Study

Effects of winter burning and structural marsh management on vegetation and winter bird abundance in the Gulf Coast Chenier Plain, USA

  • Published source details Gabrey S.W., Afton A.D. & Wilson B.C. (1999) Effects of winter burning and structural marsh management on vegetation and winter bird abundance in the Gulf Coast Chenier Plain, USA. Wetlands, 19, 594-603.

Actions

This study is summarised as evidence for the following.

Action Category

Use prescribed fire to control problematic plants: brackish/salt marshes

Action Link
Marsh and Swamp Conservation

Actively manage water level: brackish/salt marshes

Action Link
Marsh and Swamp Conservation
  1. Use prescribed fire to control problematic plants: brackish/salt marshes

    A replicated, randomized, paired, controlled study in 1995–1997 in 14 brackish and salt marshes in Louisiana, USA (Gabrey et al. 1999) reported that prescribed winter burning had no significant effect on plant species richness, vegetation structure and overall vegetation cover in the following winter, but increased cover of the two dominant plant species and reduced cover of dead vegetation. Unless specified, statistical significance was not assessed. After one year, a total of 5–8 plant species were recorded across burned plots (vs 6–7 species across unburned plots). Burned and unburned plots created statistically similar visual obstruction (data reported as an index combining plant height and horizontal cover) and had statistically similar overall vegetation cover (burned: 72%; unburned: 76%). However, burned plots had greater live cover of the two dominant plant species (saltmeadow cordgrass Spartina patens: 28–59%; saltgrass Distichlis spicata: 2–11%) and less cover of standing dead vegetation (35–61%) than unburned plots (saltmeadow cordgrass: 19–23%; saltgrass: 1–5%; dead: 75–76%). Vegetation was also surveyed 1–2 months after burning. At this point, all metrics apart from species richness were lower in burned than unburned plots (see original paper for data). Methods: The experiment was carried out in 14 coastal marshes of varying salinity and tidal influence. In winter 1995/1996, when 5 cm of water covered the marshes, one random half of each marsh was burned. In January–February 1996 and 1997, vegetation was surveyed at 40 points in each half of each marsh. This study was based on the same experimental set-up as (3).

    (Summarised by: Nigel Taylor)

  2. Actively manage water level: brackish/salt marshes

    A replicated, site comparison study in 1996–1998 of 14 coastal brackish and salt marshes in Louisiana, USA (Gabrey et al. 1999) reported that active management of water levels within impoundments had mixed effects on winter vegetation cover, structure and species richness, depending on the year and whether marshes had been recently burned. In two of two years, impounded marshes had statistically similar overall vegetation cover (62–72%) to open marshes (56–78%). In one of two years, vegetation in impounded marshes created less visual obstruction than vegetation in open marshes (data reported as an index combining height and horizontal cover; other year no significant difference). Compared to open marshes, impounded marshes had similar or lower saltgrass Distichlis spicata cover (impounded: 0–2%; open: <1–11%), similar or higher cover of standing dead vegetation (impounded: 5–76%; open: 3–75%), and similar or higher plant species richness (impounded: 6–8 species/marsh; open: 4–6 species/marsh). Impounded marshes typically had higher saltmeadow cordgrass Spartina patens cover (three of four comparisons, for which impounded: 1–23%; open: <1–19%). Statistical significance of these cover results was not assessed. Methods: In January–February 1996 and 1997, vegetation was surveyed at 80 points in each of 14 brackish or saline marshes. Eight marshes had been impounded since the late 1950s, meaning water levels could be controlled (e.g. maintained relatively high in winter). Water levels were not controlled in the other six marshes (i.e. open to natural tidal influence). In each marsh, 40 points had been burned earlier in winter 1995/1996 and 40 had not. This study included the marshes studied in (6).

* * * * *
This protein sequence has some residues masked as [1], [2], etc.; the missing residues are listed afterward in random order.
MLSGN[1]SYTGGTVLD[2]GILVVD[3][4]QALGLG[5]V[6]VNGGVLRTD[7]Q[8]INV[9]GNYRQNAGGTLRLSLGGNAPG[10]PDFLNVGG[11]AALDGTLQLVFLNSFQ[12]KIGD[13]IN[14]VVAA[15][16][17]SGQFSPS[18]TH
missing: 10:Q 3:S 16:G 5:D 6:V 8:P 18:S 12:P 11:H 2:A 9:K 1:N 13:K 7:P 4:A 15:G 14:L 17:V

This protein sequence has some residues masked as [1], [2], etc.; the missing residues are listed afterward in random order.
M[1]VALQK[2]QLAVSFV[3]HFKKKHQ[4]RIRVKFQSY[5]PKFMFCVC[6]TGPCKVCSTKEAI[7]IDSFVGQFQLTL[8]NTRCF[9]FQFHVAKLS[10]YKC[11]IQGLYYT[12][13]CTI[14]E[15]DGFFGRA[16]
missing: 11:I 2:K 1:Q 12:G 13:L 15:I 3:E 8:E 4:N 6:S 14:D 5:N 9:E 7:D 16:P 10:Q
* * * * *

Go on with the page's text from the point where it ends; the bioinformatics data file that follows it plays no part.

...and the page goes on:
(Summarised by: Nigel Taylor)

Output references
What Works 2021 cover

What Works in Conservation

What Works in Conservation provides expert assessments of the effectiveness of actions, based on summarised evidence, in synopses. Subjects covered so far include amphibians, birds, mammals, forests, peatland and control of freshwater invasive species. More are in progress.

More about What Works in Conservation

Download free PDF or purchase
The Conservation Evidence Journal

The Conservation Evidence Journal

An online, free to publish in, open-access journal publishing results from research and projects that test the effectiveness of conservation actions.

Read the latest volume: Volume 18

Go to the CE Journal

Discover more on our blog

Our blog contains the latest news and updates from the Conservation Evidence team, the Conservation Evidence Journal, and our global partners in evidence-based conservation.


Who uses Conservation Evidence?

Meet some of the evidence champions

Endangered Landscape Programme Red List Champion - Arc Kent Wildlife Trust The Rufford Foundation Save the Frogs - Ghana Bern wood Supporting Conservation Leaders National Biodiversity Network Sustainability Dashboard Frog Life The international journey of Conservation - Oryx British trust for ornithology Cool Farm Alliance UNEP AWFA Butterfly Conservation People trust for endangered species Vincet Wildlife Trust